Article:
Bears-Broncos preview and game breakdown (12.11.11)

December 10th, 2011 - 11:53 am
The Bears need a 60-minute effort against Tim Tebow, who has burned teams late in the game.

The Bears need a 60-minute effort against Tim Tebow, who has burned teams late in games.

A preview and breakdown of the matchup between the Bears and Broncos on Dec. 11, 2011.

Bears offense vs. Broncos defense
Wow. A three-letter word that best describes the Bears’ offensive performance last week against the Chiefs. It’d be one thing if the Bears managed just a field goal against the Texans or Ravens or a team with a great defense, but the Chiefs? I’m not going to sugarcoat it, this Bears offense is atrocious right now, but was anybody expecting anything different? They entered the Chiefs game already without one of their two best offensive weapons in Jay Cutler and then lost their other best option, Matt Forte, early in the game. This offense brings back memories from Lovie Smith’s earlier days with the Bears when they won games with defense and special teams. That’s exactly what they’ll have to do for the remainder of the season. Without Forte in the lineup, the Bears will have to lean on Marion Barber and Kahlil Bell to pound the ball on the ground. The Bears have to move the chains, period. You can’t win if you don’t score points and you can’t score points if you don’t get first downs — unless you throw bombs or break off a long run and neither of those are likely to happen. The Bears offense went 0-for-Sunday last week on third downs, and I don’t care how well the defense plays, they’re going to get tired and succumb even to the worst of offenses if they have to stay on the field for too long. The Broncos have a solid veteran cornerback in Champ Bailey who will likely line up on Johnny Knox, who is Caleb Hanie’s preferred target. Hanie will have to look at other options such as Earl Bennett and Devin Hester. I’d like to see them get the tight ends and running backs involved in the passing game because Hanie doesn’t have much time in the pocket. Against the Chiefs’ league-worst pass rush last week, the offensive line allowed 7 sacks, five of which were credited to Lance Louis. Broncos linebacker Von Miller, who leads the team with 10.5 sacks, and Elvis Dumervil (6.5 sacks) will be bringing the heat from the outside and I fear Hanie will be under heavy pressure all day. He’s got to get rid of the ball quickly. Denver is only 20th against the run so expect the Bears to run the ball in excess of 30 times between Barber and Bell.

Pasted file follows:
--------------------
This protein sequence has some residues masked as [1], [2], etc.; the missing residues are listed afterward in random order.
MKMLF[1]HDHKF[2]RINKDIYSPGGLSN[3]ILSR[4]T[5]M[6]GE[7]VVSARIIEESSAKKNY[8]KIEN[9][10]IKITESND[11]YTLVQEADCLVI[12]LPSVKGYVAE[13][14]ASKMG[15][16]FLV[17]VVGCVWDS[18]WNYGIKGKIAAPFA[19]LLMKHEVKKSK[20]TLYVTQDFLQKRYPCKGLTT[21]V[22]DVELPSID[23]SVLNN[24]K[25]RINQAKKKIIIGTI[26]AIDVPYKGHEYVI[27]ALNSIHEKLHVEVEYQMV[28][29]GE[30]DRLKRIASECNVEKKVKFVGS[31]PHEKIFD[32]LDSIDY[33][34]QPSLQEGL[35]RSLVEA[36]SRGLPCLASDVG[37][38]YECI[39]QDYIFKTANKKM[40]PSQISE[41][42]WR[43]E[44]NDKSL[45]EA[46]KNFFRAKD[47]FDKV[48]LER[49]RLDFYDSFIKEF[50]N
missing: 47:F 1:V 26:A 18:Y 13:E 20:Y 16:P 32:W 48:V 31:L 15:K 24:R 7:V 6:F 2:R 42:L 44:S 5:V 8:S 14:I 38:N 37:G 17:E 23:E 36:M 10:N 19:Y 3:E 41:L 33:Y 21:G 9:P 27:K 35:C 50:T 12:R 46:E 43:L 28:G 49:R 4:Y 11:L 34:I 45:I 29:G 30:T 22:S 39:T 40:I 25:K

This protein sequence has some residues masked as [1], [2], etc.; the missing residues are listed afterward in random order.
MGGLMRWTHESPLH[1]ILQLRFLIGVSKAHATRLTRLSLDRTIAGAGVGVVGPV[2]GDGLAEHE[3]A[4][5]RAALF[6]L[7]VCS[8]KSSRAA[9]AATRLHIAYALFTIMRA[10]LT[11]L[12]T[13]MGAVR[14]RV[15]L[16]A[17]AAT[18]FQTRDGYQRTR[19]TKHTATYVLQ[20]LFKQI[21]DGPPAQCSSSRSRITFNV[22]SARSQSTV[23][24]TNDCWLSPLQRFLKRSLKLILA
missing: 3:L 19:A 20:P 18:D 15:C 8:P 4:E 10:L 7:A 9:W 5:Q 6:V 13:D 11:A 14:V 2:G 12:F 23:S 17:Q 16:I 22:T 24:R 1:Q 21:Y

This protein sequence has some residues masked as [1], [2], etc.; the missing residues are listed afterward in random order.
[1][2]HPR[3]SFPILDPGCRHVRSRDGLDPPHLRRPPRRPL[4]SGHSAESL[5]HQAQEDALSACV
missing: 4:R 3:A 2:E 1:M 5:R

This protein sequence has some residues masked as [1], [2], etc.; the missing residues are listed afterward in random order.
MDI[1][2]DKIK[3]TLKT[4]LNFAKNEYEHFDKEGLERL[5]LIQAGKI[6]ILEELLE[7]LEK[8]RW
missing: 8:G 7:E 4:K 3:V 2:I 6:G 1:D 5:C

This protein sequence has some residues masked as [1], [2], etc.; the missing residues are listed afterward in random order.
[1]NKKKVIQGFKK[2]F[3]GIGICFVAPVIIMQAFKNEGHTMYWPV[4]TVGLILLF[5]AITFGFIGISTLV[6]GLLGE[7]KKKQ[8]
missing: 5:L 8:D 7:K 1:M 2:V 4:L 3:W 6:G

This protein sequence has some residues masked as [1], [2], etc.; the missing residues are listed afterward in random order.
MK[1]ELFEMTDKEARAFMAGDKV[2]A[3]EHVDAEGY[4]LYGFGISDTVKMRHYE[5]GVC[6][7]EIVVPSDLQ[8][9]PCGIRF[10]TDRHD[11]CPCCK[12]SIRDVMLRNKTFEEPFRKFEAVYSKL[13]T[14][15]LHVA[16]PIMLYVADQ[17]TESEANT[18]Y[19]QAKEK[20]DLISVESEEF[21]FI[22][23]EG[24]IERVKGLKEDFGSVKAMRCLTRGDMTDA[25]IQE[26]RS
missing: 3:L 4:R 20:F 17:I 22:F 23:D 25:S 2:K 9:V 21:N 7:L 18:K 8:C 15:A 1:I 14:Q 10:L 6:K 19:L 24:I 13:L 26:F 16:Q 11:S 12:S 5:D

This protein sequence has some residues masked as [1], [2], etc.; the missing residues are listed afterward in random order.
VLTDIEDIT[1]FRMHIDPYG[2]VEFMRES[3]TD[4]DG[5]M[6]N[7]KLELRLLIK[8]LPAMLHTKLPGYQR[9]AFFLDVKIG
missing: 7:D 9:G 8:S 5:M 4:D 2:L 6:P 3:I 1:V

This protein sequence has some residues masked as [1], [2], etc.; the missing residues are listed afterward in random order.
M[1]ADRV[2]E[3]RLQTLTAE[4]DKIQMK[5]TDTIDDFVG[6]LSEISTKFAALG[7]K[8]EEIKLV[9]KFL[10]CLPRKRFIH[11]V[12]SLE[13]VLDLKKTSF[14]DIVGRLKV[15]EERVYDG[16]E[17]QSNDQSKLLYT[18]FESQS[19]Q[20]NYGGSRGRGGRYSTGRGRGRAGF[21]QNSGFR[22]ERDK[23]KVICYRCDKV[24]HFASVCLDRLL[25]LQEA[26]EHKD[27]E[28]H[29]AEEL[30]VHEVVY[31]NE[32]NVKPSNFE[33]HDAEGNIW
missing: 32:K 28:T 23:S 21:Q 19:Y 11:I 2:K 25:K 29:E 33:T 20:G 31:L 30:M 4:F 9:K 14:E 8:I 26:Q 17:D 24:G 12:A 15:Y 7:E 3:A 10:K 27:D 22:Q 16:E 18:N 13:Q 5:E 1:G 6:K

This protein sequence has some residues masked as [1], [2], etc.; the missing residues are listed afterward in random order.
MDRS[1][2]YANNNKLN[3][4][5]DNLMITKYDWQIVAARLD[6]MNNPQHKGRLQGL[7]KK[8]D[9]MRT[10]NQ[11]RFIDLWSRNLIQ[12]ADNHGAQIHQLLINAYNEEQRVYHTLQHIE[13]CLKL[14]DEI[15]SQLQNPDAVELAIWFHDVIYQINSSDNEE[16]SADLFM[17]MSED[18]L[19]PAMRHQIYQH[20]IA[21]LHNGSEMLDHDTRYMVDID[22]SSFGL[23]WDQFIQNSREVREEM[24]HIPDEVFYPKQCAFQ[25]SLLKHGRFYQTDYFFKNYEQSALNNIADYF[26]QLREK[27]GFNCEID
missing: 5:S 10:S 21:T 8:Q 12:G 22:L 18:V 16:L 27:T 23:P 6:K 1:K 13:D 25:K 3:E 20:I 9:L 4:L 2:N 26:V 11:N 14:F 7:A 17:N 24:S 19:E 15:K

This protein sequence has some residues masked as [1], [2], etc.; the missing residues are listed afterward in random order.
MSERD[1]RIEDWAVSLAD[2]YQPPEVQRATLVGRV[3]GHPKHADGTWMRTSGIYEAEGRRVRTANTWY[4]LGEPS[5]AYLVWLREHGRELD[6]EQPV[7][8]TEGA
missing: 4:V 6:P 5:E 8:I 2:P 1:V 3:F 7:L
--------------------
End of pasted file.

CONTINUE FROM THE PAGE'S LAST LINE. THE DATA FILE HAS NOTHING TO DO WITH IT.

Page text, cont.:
Advantage: Broncos

Bears defense vs. Broncos offense
Finally, after weeks of Tebowmania spreading throughout the country, we get our first up-close look at Tim Tebow and the Denver Broncos’ option offense. The Broncos lead the league in rushing due to Tebow’s ability to run the ball so effectively with a rare combination of size and speed. Behind him, running back Willis McGahee is having a career revival of sorts, averaging 4.9 yards per attempt with 886 rushing yards and four touchdowns. He is listed as questionable on the injury report but is expected to play. It’s hardly worth mentioning what the Broncos have on the outside because they rarely throw the ball. Second-year pro Eric Decker leads the team with 39 receptions for 552 yards and eight touchdowns, which, sadly, rivals what the Bears have at receiver running a pass-heavy offense. After Decker, there is a considerable drop-off in production. A month ago against the Chiefs, Tebow threw just eight passes and completed only two of them, one of which was a 56-yard touchdown pass to Decker. The Broncos won that game 17-10. How a team wins with that kind of production from the quarterback position is baffling. I’m fairly confident in declaring that, unless there’s a broken play or a turnover that sets up the Broncos with great field position, the Bears defense will not let the Broncos get into the end zone. The Broncos may be ripping through defenses with their run game, but they have not faced a defense with as talented playmakers as the Bears have in Julius Peppers, Brian Urlacher, and Lance Briggs. Discipline and assignments are the keys to defending the option and I’m confident Smith will have his defense ready to go. They’re surely motivated, if you take into consideration some of the things Briggs said to the media this week. “I will be frickin’ pissed,” he said if they lose to Tebow’s Broncos. “[Tebow's] one heck of a football player and we’re going to have to stop that crap.” I’m not so worried about the front seven staying disciplined against the run, but I do worry about the secondary, specifically the safeties. Craig Steltz will fill in for the injured Major Wright this week, and while Steltz may have more discipline or knowledge of the defense than Wright, Wright is clearly the better athlete. The Bears defense has a lot riding on them in this one.